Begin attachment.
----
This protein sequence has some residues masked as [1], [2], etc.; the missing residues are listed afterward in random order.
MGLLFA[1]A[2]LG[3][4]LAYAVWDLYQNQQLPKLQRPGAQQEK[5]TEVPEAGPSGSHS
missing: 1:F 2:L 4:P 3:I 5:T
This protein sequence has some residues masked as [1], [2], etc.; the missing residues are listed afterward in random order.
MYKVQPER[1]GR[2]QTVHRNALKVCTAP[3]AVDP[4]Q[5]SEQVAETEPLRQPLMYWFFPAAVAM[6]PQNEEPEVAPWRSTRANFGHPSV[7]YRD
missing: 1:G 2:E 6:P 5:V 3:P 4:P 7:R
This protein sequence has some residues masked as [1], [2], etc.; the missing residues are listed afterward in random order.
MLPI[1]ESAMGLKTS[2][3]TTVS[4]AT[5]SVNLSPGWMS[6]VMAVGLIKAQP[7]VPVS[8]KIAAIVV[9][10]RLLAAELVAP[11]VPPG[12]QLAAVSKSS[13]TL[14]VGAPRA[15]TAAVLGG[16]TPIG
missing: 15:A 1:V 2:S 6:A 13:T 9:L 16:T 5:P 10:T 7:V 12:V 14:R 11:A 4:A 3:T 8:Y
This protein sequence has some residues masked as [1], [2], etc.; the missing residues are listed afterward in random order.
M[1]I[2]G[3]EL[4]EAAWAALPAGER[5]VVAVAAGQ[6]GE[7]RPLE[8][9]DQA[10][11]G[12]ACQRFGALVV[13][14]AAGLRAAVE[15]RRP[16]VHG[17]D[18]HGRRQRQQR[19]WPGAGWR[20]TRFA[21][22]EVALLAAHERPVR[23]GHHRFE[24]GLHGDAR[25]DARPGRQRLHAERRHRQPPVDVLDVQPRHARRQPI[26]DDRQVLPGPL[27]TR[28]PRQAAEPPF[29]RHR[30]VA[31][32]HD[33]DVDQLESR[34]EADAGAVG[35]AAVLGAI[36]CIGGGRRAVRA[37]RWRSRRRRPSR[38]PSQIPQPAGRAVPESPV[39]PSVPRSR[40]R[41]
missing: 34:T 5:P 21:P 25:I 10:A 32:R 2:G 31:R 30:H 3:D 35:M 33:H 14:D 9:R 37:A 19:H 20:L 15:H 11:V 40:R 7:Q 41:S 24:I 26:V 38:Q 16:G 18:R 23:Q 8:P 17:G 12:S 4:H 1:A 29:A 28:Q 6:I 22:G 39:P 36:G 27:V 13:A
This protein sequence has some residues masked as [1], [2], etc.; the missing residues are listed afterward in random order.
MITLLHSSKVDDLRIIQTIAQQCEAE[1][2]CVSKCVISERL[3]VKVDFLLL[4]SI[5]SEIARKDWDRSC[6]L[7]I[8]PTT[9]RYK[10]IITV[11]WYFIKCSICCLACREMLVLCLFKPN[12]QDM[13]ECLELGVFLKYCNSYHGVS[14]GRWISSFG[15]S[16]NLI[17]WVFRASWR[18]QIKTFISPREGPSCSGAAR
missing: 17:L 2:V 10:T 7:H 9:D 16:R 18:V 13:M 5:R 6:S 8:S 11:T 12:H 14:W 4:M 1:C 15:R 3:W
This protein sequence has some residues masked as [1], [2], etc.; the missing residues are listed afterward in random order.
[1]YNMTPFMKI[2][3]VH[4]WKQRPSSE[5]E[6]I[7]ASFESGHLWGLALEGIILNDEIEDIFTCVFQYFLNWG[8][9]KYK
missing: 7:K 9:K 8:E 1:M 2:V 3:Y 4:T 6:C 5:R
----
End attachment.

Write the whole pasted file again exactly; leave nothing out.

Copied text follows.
This protein sequence has some residues masked as [1], [2], etc.; the missing residues are listed afterward in random order.
MGLLFA[1]A[2]LG[3][4]LAYAVWDLYQNQQLPKLQRPGAQQEK[5]TEVPEAGPSGSHS
missing: 1:F 2:L 4:P 3:I 5:T
This protein sequence has some residues masked as [1], [2], etc.; the missing residues are listed afterward in random order.
MYKVQPER[1]GR[2]QTVHRNALKVCTAP[3]AVDP[4]Q[5]SEQVAETEPLRQPLMYWFFPAAVAM[6]PQNEEPEVAPWRSTRANFGHPSV[7]YRD
missing: 1:G 2:E 6:P 5:V 3:P 4:P 7:R
This protein sequence has some residues masked as [1], [2], etc.; the missing residues are listed afterward in random order.
MLPI[1]ESAMGLKTS[2][3]TTVS[4]AT[5]SVNLSPGWMS[6]VMAVGLIKAQP[7]VPVS[8]KIAAIVV[9][10]RLLAAELVAP[11]VPPG[12]QLAAVSKSS[13]TL[14]VGAPRA[15]TAAVLGG[16]TPIG
missing: 15:A 1:V 2:S 6:A 13:T 9:L 16:T 5:P 10:T 7:V 12:V 14:R 11:A 4:A 3:T 8:Y
This protein sequence has some residues masked as [1], [2], etc.; the missing residues are listed afterward in random order.
M[1]I[2]G[3]EL[4]EAAWAALPAGER[5]VVAVAAGQ[6]GE[7]RPLE[8][9]DQA[10][11]G[12]ACQRFGALVV[13][14]AAGLRAAVE[15]RRP[16]VHG[17]D[18]HGRRQRQQR[19]WPGAGWR[20]TRFA[21][22]EVALLAAHERPVR[23]GHHRFE[24]GLHGDAR[25]DARPGRQRLHAERRHRQPPVDVLDVQPRHARRQPI[26]DDRQVLPGPL[27]TR[28]PRQAAEPPF[29]RHR[30]VA[31][32]HD[33]DVDQLESR[34]EADAGAVG[35]AAVLGAI[36]CIGGGRRAVRA[37]RWRSRRRRPSR[38]PSQIPQPAGRAVPESPV[39]PSVPRSR[40]R[41]
missing: 34:T 5:P 21:P 25:I 10:A 32:R 2:G 31:R 30:H 3:D 35:M 33:H 14:D 9:R 37:A 19:H 20:L 15:H 11:V 40:R 7:Q 41:S 24:I 26:V 38:Q 16:G 18:R 23:Q 8:P 17:G 12:S 4:H 1:A 29:A 28:Q 6:I 22:G 39:P 36:G 27:V 13:A
This protein sequence has some residues masked as [1], [2], etc.; the missing residues are listed afterward in random order.
MITLLHSSKVDDLRIIQTIAQQCEAE[1][2]CVSKCVISERL[3]VKVDFLLL[4]SI[5]SEIARKDWDRSC[6]L[7]I[8]PTT[9]RYK[10]IITV[11]WYFIKCSICCLACREMLVLCLFKPN[12]QDM[13]ECLELGVFLKYCNSYHGVS[14]GRWISSFG[15]S[16]NLI[17]WVFRASWR[18]QIKTFISPREGPSCSGAAR
missing: 17:L 2:V 10:T 7:H 9:D 16:R 18:V 13:M 5:R 6:S 8:S 11:T 12:H 14:W 4:M 1:C 15:R 3:W
This protein sequence has some residues masked as [1], [2], etc.; the missing residues are listed afterward in random order.
[1]YNMTPFMKI[2][3]VH[4]WKQRPSSE[5]E[6]I[7]ASFESGHLWGLALEGIILNDEIEDIFTCVFQYFLNWG[8][9]KYK
missing: 7:K 9:K 8:E 1:M 2:V 3:Y 4:T 6:C 5:R